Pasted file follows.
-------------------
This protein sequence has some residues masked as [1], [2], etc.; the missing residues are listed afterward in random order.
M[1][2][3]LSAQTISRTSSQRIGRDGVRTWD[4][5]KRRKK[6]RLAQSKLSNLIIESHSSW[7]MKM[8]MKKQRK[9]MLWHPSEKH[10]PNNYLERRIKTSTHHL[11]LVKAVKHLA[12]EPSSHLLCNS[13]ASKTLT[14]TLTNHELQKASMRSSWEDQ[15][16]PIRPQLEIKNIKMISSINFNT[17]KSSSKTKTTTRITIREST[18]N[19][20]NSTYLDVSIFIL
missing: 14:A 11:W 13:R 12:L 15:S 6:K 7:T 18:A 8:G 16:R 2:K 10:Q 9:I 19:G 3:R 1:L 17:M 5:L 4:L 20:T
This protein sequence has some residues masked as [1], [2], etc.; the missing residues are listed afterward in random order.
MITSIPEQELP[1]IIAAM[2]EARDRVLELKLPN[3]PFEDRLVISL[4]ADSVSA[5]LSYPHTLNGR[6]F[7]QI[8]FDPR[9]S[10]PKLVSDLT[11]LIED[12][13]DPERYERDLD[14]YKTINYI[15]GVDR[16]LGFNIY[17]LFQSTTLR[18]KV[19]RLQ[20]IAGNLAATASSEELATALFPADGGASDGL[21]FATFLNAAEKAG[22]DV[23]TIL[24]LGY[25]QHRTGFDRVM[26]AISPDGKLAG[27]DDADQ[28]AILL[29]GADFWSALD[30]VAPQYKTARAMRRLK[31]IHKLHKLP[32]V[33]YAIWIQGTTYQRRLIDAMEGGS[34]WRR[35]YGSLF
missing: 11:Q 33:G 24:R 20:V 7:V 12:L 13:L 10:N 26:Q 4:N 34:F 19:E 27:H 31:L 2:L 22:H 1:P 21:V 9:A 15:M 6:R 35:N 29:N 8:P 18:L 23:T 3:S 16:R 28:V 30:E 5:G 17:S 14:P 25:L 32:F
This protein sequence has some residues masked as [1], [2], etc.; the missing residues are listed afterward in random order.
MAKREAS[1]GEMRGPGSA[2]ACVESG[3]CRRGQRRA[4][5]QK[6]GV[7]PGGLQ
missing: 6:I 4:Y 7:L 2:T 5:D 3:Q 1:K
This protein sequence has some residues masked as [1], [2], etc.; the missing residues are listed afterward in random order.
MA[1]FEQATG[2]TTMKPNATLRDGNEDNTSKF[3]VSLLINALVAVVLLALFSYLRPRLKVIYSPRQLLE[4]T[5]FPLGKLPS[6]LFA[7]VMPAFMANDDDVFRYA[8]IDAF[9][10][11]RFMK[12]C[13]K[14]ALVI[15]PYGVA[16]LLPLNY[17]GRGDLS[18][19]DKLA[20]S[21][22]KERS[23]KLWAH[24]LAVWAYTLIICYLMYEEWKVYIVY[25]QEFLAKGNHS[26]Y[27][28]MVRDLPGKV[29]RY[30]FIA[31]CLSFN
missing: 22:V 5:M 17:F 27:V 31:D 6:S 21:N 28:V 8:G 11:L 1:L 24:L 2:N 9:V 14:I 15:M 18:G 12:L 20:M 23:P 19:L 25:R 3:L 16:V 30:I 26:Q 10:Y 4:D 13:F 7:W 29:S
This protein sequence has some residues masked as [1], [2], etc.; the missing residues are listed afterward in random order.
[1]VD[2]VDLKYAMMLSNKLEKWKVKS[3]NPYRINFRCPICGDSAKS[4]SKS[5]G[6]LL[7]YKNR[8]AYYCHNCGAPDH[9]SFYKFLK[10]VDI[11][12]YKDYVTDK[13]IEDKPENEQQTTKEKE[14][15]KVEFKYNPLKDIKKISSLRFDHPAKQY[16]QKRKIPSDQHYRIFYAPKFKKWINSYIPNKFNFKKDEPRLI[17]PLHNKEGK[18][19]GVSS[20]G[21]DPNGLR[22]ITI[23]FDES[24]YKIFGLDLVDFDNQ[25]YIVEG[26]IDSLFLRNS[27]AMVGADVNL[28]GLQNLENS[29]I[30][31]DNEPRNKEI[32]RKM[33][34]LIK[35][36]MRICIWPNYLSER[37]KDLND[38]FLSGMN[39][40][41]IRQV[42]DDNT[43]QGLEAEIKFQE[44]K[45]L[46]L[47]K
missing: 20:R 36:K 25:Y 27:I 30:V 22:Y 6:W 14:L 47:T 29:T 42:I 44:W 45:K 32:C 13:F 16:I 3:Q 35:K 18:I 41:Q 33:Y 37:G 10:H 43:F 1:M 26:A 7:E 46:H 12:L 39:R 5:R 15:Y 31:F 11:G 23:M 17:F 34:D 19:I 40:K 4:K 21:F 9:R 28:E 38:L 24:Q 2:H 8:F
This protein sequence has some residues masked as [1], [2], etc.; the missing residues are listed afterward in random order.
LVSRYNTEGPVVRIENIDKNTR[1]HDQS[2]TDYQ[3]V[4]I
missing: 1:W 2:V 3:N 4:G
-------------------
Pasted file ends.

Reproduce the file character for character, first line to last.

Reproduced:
This protein sequence has some residues masked as [1], [2], etc.; the missing residues are listed afterward in random order.
M[1][2][3]LSAQTISRTSSQRIGRDGVRTWD[4][5]KRRKK[6]RLAQSKLSNLIIESHSSW[7]MKM[8]MKKQRK[9]MLWHPSEKH[10]PNNYLERRIKTSTHHL[11]LVKAVKHLA[12]EPSSHLLCNS[13]ASKTLT[14]TLTNHELQKASMRSSWEDQ[15][16]PIRPQLEIKNIKMISSINFNT[17]KSSSKTKTTTRITIREST[18]N[19][20]NSTYLDVSIFIL
missing: 14:A 11:W 13:R 12:L 15:S 6:K 7:T 18:A 8:G 16:R 2:K 10:Q 9:I 19:G 3:R 1:L 17:M 5:L 4:L 20:T
This protein sequence has some residues masked as [1], [2], etc.; the missing residues are listed afterward in random order.
MITSIPEQELP[1]IIAAM[2]EARDRVLELKLPN[3]PFEDRLVISL[4]ADSVSA[5]LSYPHTLNGR[6]F[7]QI[8]FDPR[9]S[10]PKLVSDLT[11]LIED[12][13]DPERYERDLD[14]YKTINYI[15]GVDR[16]LGFNIY[17]LFQSTTLR[18]KV[19]RLQ[20]IAGNLAATASSEELATALFPADGGASDGL[21]FATFLNAAEKAG[22]DV[23]TIL[24]LGY[25]QHRTGFDRVM[26]AISPDGKLAG[27]DDADQ[28]AILL[29]GADFWSALD[30]VAPQYKTARAMRRLK[31]IHKLHKLP[32]V[33]YAIWIQGTTYQRRLIDAMEGGS[34]WRR[35]YGSLF
missing: 11:Q 33:G 24:R 20:V 7:V 12:L 13:L 10:N 26:Q 4:N 34:F 19:E 27:H 31:L 2:L 22:H 1:P 21:V 9:A 15:M 6:R 35:N 29:N 8:P 18:L 23:T 3:S 16:R 28:V 30:E 5:G 17:S 14:P 25:L 32:F
This protein sequence has some residues masked as [1], [2], etc.; the missing residues are listed afterward in random order.
MAKREAS[1]GEMRGPGSA[2]ACVESG[3]CRRGQRRA[4][5]QK[6]GV[7]PGGLQ
missing: 6:I 4:Y 7:L 2:T 5:D 3:Q 1:K
This protein sequence has some residues masked as [1], [2], etc.; the missing residues are listed afterward in random order.
MA[1]FEQATG[2]TTMKPNATLRDGNEDNTSKF[3]VSLLINALVAVVLLALFSYLRPRLKVIYSPRQLLE[4]T[5]FPLGKLPS[6]LFA[7]VMPAFMANDDDVFRYA[8]IDAF[9][10][11]RFMK[12]C[13]K[14]ALVI[15]PYGVA[16]LLPLNY[17]GRGDLS[18][19]DKLA[20]S[21][22]KERS[23]KLWAH[24]LAVWAYTLIICYLMYEEWKVYIVY[25]QEFLAKGNHS[26]Y[27][28]MVRDLPGKV[29]RY[30]FIA[31]CLSFN
missing: 22:V 5:M 17:F 27:V 31:D 6:S 21:N 28:V 8:G 11:L 1:L 24:L 2:N 9:V 14:I 15:M 18:G 12:L 20:M 23:P 19:L 25:R 3:L 16:V 30:I 26:Q 10:Y 4:D 13:F 7:W 29:S
This protein sequence has some residues masked as [1], [2], etc.; the missing residues are listed afterward in random order.
[1]VD[2]VDLKYAMMLSNKLEKWKVKS[3]NPYRINFRCPICGDSAKS[4]SKS[5]G[6]LL[7]YKNR[8]AYYCHNCGAPDH[9]SFYKFLK[10]VDI[11][12]YKDYVTDK[13]IEDKPENEQQTTKEKE[14][15]KVEFKYNPLKDIKKISSLRFDHPAKQY[16]QKRKIPSDQHYRIFYAPKFKKWINSYIPNKFNFKKDEPRLI[17]PLHNKEGK[18][19]GVSS[20]G[21]DPNGLR[22]ITI[23]FDES[24]YKIFGLDLVDFDNQ[25]YIVEG[26]IDSLFLRNS[27]AMVGADVNL[28]GLQNLENS[29]I[30][31]DNEPRNKEI[32]RKM[33][34]LIK[35][36]MRICIWPNYLSER[37]KDLND[38]FLSGMN[39][40][41]IRQV[42]DDNT[43]QGLEAEIKFQE[44]K[45]L[46]L[47]K
missing: 20:R 36:K 25:Y 27:I 30:V 22:Y 6:W 14:L 47:T 29:T 42:I 44:W 45:K 32:C 13:F 16:I 3:Q 35:K 18:I 41:Q 33:Y 37:G 10:H 43:F 1:M 26:A 7:E 46:H 12:L 39:R 5:R 15:Y 31:F 11:G 23:M 17:F 34:D 19:I 40:K 4:K 21:F 9:R 28:E 38:L 24:Q 2:H 8:F
This protein sequence has some residues masked as [1], [2], etc.; the missing residues are listed afterward in random order.
LVSRYNTEGPVVRIENIDKNTR[1]HDQS[2]TDYQ[3]V[4]I
missing: 1:W 2:V 3:N 4:G